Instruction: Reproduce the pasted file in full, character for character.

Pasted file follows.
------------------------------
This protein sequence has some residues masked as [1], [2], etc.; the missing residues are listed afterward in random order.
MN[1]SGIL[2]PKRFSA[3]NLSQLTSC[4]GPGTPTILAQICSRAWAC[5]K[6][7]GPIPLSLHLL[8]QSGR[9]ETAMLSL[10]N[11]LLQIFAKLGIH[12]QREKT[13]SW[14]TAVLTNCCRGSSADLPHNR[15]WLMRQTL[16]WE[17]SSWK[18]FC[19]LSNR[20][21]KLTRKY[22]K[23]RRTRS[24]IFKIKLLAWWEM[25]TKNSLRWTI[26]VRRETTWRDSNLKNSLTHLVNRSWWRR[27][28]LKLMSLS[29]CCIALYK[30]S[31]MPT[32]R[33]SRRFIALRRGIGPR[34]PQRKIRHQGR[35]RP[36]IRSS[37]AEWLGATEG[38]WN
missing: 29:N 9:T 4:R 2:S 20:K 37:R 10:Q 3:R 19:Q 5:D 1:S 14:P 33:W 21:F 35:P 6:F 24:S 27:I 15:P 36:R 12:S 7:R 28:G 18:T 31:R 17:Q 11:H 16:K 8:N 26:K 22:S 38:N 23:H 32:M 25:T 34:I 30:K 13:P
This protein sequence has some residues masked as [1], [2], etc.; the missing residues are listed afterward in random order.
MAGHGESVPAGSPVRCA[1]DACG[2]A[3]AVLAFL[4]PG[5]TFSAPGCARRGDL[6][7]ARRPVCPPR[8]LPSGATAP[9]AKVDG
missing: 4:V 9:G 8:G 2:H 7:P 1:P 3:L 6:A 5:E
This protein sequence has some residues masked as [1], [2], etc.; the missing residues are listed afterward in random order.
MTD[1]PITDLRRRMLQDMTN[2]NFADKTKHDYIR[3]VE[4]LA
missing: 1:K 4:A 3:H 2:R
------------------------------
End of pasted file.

This protein sequence has some residues masked as [1], [2], etc.; the missing residues are listed afterward in random order.
MN[1]SGIL[2]PKRFSA[3]NLSQLTSC[4]GPGTPTILAQICSRAWAC[5]K[6][7]GPIPLSLHLL[8]QSGR[9]ETAMLSL[10]N[11]LLQIFAKLGIH[12]QREKT[13]SW[14]TAVLTNCCRGSSADLPHNR[15]WLMRQTL[16]WE[17]SSWK[18]FC[19]LSNR[20][21]KLTRKY[22]K[23]RRTRS[24]IFKIKLLAWWEM[25]TKNSLRWTI[26]VRRETTWRDSNLKNSLTHLVNRSWWRR[27][28]LKLMSLS[29]CCIALYK[30]S[31]MPT[32]R[33]SRRFIALRRGIGPR[34]PQRKIRHQGR[35]RP[36]IRSS[37]AEWLGATEG[38]WN
missing: 29:N 9:T 4:R 2:S 20:K 37:R 10:Q 3:R 19:Q 5:D 1:S 14:P 33:W 21:F 35:P 6:F 24:S 27:I 15:P 36:R 12:S 7:R 28:G 18:T 31:R 17:Q 11:H 16:K 8:N 26:K 22:S 38:N 23:H 32:M 25:T 34:I 30:K 13:P
This protein sequence has some residues masked as [1], [2], etc.; the missing residues are listed afterward in random order.
MAGHGESVPAGSPVRCA[1]DACG[2]A[3]AVLAFL[4]PG[5]TFSAPGCARRGDL[6][7]ARRPVCPPR[8]LPSGATAP[9]AKVDG
missing: 4:V 9:G 8:G 2:H 7:P 1:P 3:L 6:A 5:E
This protein sequence has some residues masked as [1], [2], etc.; the missing residues are listed afterward in random order.
MTD[1]PITDLRRRMLQDMTN[2]NFADKTKHDYIR[3]VE[4]LA
missing: 1:K 4:A 3:H 2:R